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When readers meet the unnamed narrator of Julia May Jonas’ debut novel, she is writing about her lifelong affection for older men as she watches the younger man who is tied up in front of her. A tenured professor of English literature, she has kidnapped and drugged her colleague on the day of her husband’s sexual misconduct hearing.

VLADIMIR is both an account of her obsession with the titular character and her ruminations on her personal and professional life. She is wily and often dishonest with those around her, even as she thinks she lays herself bare to her audience. In her, Jonas has penned a frustrating yet compelling character --- smart, vain, callous, surprisingly maternal, and struggling with what it means to be an aging woman.

"This is a mostly entertaining and consistently challenging novel that approaches feminism, academia, marriage and late middle age with a cynical and winking eye."

At 58, the narrator has some years left in her career. But it has been decades since her second novel was published, and it is not as easy as it once was to really connect with the students at her small liberal arts college. Her daughter, Sidney, is a lawyer, and looming large is her husband’s hearing. Having been accused of sexual relations with at least seven female students over the years and relieved of his teaching duties, John may be asked to resign from administrative duties as well. Throughout the process, from accusations to public hearings, the narrator has continued to teach at the school where she and John have spent most of their working lives in the same department. Now her students are judging her differently, and her fellow professors are voting on whether or not she should step away from teaching. Into this fray comes Vladimir.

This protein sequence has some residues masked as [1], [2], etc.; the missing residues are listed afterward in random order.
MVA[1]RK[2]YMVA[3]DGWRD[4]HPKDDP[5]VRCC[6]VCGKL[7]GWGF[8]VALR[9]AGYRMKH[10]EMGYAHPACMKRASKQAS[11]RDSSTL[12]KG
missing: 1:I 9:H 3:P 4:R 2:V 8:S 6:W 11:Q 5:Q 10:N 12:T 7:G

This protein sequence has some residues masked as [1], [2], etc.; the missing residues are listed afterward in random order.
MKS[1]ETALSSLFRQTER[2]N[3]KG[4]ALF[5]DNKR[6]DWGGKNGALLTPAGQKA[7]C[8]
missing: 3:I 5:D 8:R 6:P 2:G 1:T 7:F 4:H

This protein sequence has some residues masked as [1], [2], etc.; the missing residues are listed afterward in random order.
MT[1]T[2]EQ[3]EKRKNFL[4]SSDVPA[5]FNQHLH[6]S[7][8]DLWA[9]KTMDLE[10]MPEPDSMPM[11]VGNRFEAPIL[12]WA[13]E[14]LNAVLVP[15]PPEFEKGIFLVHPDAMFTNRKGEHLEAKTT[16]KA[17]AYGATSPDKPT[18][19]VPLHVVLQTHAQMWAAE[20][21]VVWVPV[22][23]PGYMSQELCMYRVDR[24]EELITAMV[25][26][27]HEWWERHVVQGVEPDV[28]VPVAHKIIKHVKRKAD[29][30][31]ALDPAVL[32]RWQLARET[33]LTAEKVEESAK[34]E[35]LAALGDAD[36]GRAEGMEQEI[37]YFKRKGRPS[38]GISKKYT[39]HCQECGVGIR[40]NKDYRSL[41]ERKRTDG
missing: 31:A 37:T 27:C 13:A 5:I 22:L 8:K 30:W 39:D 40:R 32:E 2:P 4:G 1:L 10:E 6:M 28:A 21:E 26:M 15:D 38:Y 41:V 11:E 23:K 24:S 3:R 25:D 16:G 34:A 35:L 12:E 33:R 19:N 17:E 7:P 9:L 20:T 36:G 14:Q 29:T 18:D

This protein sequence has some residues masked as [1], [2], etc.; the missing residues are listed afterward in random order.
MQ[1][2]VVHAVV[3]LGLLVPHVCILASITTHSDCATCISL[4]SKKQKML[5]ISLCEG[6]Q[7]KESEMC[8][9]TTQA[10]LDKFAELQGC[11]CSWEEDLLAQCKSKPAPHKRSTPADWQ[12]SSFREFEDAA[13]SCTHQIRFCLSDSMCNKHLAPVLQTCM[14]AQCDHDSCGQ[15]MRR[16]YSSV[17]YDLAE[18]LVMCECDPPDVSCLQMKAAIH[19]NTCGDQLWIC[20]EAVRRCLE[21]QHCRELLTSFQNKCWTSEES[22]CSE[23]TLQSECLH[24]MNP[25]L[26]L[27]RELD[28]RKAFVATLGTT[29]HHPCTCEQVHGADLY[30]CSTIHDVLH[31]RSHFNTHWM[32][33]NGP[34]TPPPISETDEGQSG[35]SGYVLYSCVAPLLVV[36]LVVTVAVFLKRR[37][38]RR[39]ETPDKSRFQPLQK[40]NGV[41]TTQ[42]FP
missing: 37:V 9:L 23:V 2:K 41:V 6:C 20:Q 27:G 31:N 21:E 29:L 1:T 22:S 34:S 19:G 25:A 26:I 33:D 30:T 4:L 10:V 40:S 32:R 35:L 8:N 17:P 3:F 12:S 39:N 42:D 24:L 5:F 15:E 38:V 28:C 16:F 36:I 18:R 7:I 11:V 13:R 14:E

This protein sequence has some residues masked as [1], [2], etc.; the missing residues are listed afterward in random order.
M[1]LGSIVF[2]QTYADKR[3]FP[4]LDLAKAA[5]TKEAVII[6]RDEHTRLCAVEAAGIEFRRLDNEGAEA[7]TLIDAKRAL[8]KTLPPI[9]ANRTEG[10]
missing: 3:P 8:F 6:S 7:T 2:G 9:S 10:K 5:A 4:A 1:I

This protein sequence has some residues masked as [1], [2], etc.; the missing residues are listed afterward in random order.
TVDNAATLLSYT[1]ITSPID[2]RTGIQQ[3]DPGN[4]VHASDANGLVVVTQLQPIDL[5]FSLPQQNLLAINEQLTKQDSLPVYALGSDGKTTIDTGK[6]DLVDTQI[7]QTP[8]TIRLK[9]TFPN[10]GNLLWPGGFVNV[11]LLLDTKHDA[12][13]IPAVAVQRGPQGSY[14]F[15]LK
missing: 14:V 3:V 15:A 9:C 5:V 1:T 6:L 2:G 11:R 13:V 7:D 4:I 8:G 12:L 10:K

Vladimir and his wife, Cynthia, are up-and-coming writers who have joined the faculty. The narrator is immediately drawn to Vladimir physically and agonizes over how to draw him to her with a mix of maternal and sexual charm. As John’s hearing approaches and she comes to suspect a new affair, and as her own worries about her age and status spiral, she concocts a desperate plan to steal Vladimir away. But when he responds to her advances in the ways she had imagined, she finds herself repulsed. Once again, all she knew about herself and her needs, desires and beliefs is called into doubt.

VLADIMIR is well-written, insightful and darkly humorous, yet the narrator is unlikable and difficult to trust. She is obsessed with aging, her changing body and her own sensual needs --- from food to drink to literature to sex. Readers see all too well her need for acceptance, value and worth, contrary to her own assertions. The more she claims to be unbothered by the allegations against her husband and insists on her earthy pleasures, the less believable she is. It is not always clear if Jonas means this to be the case. Still, she has penned an interesting character.

The prose is biting, and the pace is swift. Always in tight control of her tale, Jonas parallels the narrator and her family with that of Vladimir and his family in clever ways that readers are keenly aware of, but the narrator either doesn’t understand or chooses to ignore. Vladimir and Cynthia, even with their own background of trauma, represent promise and beginnings, and are great foils to the narrator and John as they contemplate endings. This is a mostly entertaining and consistently challenging novel that approaches feminism, academia, marriage and late middle age with a cynical and winking eye.

Reviewed by Sarah Rachel Egelman on February 11, 2022

by Julia May Jonas

  • Publication Date: January 31, 2023
  • Genres: Fiction
  • Paperback: 272 pages
  • Publisher: Avid Reader Press/Simon & Schuster
  • ISBN-10: 1982187646
  • ISBN-13: 9781982187644